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Open Access Research article

Whole genome HBV deletion profiles and the accumulation of preS deletion mutant during antiviral treatment

Dake Zhang1, Peiling Dong2, Ke Zhang3, Libin Deng4, Christian Bach3, Wei Chen1, Feifei Li1, Ulrike Protzer3, Huiguo Ding26* and Changqing Zeng15*

Author Affiliations

1 Laboratory of Disease Genomics and Individualized Medicine, Beijing Institute of Genomics, Chinese Academy of Sciences, Beijing, China

2 Beijing Youan Hospital, Capital Medical University, Beijing, China

3 Institute of Virology, Technische Universität München / Helmholtz Zentrum München - German Research Center for Environmental Health, München, Germany

4 Basic Medical Institute of Nanchang University, Nanchang, China

5 No.7 Beitucheng West Road, Chaoyang District, Beijing, 100029, China

6 No.8 Xitoutiao, You An Men, Beijing, 100069, China

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BMC Microbiology 2012, 12:307  doi:10.1186/1471-2180-12-307

Published: 28 December 2012

Abstract

Background

Hepatitis B virus (HBV), because of its error-prone viral polymerase, has a high mutation rate leading to widespread substitutions, deletions, and insertions in the HBV genome. Deletions may significantly change viral biological features complicating the progression of liver diseases. However, the clinical conditions correlating to the accumulation of deleted mutants remain unclear. In this study, we explored HBV deletion patterns and their association with disease status and antiviral treatment by performing whole genome sequencing on samples from 51 hepatitis B patients and by monitoring changes in deletion variants during treatment. Clone sequencing was used to analyze preS regions in another cohort of 52 patients.

Results

Among the core, preS, and basic core promoter (BCP) deletion hotspots, we identified preS to have the highest frequency and the most complex deletion pattern using whole genome sequencing. Further clone sequencing analysis on preS identified 70 deletions which were classified into 4 types, the most common being preS2. Also, in contrast to the core and BCP regions, most preS deletions were in-frame. Most deletions interrupted viral surface epitopes, and are possibly involved in evading immuno-surveillance. Among various clinical factors examined, logistic regression showed that antiviral medication affected the accumulation of deletion mutants (OR = 6.81, 95% CI = 1.296 ~ 35.817, P = 0.023). In chronic carriers of the virus, and individuals with chronic hepatitis, the deletion rate was significantly higher in the antiviral treatment group (Fisher exact test, P = 0.007). Particularly, preS2 deletions were associated with the usage of nucleos(t)ide analog therapy (Fisher exact test, P = 0.023). Dynamic increases in preS1 or preS2 deletions were also observed in quasispecies from samples taken from patients before and after three months of ADV therapy. In vitro experiments demonstrated that preS2 deletions alone were not responsible for antiviral resistance, implying the coordination between wild type and mutant strains during viral survival and disease development.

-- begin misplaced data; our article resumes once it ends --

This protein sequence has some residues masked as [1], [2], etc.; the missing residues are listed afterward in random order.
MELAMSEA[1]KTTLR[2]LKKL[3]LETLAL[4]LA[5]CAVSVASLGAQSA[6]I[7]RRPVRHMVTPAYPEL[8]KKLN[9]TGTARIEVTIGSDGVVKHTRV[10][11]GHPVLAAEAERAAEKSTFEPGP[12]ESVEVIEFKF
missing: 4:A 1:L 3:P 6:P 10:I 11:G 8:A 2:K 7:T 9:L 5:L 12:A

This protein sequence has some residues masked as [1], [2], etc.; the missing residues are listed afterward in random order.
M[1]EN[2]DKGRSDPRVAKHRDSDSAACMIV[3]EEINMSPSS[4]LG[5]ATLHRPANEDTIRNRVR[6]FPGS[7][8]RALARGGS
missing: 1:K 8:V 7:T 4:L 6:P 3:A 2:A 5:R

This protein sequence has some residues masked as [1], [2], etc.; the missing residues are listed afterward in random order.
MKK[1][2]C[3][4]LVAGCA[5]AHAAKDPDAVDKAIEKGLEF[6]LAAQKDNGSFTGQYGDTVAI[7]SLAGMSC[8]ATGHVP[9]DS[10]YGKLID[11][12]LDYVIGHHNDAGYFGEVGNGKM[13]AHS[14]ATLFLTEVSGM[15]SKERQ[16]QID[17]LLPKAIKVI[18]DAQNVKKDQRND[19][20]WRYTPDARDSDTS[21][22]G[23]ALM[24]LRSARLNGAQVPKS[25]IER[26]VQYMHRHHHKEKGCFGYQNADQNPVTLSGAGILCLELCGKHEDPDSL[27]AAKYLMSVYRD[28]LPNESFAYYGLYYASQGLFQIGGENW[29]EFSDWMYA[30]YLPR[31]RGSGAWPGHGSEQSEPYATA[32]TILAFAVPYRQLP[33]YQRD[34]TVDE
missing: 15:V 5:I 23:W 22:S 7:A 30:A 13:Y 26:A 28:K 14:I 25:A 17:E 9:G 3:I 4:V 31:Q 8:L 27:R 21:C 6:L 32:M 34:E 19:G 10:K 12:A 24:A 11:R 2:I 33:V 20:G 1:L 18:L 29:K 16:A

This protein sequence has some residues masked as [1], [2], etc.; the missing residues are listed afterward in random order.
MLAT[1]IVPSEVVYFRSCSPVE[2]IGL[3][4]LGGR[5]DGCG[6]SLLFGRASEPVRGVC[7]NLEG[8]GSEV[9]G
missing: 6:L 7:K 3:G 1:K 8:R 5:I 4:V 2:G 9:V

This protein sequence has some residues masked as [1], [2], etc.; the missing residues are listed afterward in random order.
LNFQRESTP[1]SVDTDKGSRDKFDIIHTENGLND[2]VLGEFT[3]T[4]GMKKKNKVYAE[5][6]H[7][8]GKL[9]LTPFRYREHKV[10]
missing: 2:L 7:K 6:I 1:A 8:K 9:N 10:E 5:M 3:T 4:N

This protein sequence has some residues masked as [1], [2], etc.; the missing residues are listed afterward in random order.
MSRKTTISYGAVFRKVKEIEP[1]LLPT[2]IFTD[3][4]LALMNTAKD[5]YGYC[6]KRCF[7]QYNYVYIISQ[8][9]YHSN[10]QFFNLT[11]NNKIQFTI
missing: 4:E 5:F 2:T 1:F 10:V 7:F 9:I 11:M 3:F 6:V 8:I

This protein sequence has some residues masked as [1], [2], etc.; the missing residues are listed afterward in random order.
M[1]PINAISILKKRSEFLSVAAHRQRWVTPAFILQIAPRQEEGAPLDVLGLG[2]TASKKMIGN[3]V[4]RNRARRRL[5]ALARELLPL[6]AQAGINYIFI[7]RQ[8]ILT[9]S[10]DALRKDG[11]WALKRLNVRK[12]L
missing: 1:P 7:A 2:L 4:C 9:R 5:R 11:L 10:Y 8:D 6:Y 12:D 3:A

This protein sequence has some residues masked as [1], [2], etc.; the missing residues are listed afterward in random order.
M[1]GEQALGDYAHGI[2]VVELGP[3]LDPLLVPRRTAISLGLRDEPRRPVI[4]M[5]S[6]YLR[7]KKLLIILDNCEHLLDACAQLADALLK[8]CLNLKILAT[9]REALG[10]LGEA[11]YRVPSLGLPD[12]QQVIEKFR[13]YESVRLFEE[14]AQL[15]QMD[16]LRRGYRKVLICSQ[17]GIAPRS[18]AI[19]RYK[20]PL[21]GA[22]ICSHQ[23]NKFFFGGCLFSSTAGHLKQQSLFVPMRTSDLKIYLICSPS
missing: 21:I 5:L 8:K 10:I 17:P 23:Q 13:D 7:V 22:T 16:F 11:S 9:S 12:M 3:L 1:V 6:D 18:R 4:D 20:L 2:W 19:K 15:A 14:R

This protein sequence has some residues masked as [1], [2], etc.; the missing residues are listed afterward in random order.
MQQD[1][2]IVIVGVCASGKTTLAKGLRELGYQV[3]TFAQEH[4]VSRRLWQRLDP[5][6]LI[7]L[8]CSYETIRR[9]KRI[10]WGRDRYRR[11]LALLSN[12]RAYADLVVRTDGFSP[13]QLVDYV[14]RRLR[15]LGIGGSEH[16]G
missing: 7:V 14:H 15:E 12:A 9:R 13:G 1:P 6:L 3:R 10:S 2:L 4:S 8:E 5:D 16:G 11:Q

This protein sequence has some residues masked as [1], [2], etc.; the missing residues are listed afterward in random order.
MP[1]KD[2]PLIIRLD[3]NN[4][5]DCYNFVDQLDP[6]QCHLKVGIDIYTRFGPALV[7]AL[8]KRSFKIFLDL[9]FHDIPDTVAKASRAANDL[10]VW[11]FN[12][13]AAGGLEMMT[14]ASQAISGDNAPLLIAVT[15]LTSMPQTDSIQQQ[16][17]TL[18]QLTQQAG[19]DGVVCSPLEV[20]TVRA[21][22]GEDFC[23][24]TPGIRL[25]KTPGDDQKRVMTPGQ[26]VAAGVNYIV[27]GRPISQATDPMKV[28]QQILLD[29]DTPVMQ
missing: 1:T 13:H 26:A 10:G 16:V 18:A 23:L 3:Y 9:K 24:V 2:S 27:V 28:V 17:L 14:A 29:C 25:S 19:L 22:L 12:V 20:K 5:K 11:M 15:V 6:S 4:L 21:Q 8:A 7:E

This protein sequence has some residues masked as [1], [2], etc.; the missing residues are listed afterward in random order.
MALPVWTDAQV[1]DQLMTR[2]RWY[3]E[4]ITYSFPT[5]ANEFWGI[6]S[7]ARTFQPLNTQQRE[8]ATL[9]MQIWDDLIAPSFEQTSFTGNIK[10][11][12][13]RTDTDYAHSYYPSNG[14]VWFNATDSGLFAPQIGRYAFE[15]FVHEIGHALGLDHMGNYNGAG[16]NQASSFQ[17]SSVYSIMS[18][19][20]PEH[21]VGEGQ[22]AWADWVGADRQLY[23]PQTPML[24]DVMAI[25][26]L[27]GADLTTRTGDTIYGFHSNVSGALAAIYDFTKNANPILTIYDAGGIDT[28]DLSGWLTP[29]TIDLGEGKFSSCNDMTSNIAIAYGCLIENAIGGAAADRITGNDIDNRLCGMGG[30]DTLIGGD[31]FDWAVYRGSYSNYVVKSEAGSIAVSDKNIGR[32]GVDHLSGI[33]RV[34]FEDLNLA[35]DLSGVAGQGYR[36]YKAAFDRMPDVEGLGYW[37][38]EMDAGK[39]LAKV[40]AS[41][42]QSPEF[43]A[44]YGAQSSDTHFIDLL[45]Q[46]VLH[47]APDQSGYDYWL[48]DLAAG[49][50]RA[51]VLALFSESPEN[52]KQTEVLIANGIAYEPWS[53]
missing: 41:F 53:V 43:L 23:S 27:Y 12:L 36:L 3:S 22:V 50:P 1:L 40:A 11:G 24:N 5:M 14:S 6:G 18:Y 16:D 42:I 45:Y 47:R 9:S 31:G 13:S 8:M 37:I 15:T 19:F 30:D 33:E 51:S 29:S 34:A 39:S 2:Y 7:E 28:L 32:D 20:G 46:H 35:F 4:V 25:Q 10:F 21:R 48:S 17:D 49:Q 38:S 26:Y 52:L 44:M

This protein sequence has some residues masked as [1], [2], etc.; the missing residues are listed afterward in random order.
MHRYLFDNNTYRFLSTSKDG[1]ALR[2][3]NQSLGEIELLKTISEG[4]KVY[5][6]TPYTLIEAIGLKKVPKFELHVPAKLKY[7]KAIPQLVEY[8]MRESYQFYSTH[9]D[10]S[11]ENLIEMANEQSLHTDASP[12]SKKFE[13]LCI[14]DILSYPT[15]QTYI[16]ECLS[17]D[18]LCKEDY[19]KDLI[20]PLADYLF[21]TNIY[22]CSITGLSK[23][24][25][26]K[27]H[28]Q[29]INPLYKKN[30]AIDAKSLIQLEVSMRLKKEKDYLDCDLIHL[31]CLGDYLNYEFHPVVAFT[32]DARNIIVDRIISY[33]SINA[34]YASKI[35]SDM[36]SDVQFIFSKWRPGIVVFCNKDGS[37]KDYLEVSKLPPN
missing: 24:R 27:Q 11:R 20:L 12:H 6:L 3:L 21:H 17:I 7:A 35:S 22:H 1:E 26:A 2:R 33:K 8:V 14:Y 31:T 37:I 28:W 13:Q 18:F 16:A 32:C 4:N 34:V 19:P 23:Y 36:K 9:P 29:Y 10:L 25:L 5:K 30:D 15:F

Conclusions

We present the HBV deletion distribution patterns and preS deletion substructures in viral genomes that are prevalent in northern China. The accumulation of preS deletion mutants during nucleos(t)ide analog therapy may be due to viral escape from host immuno-surveillance.

Keywords:
HBV; Deletion; PreS; Chronic hepatitis; Antiviral therapy; Nucleotide analog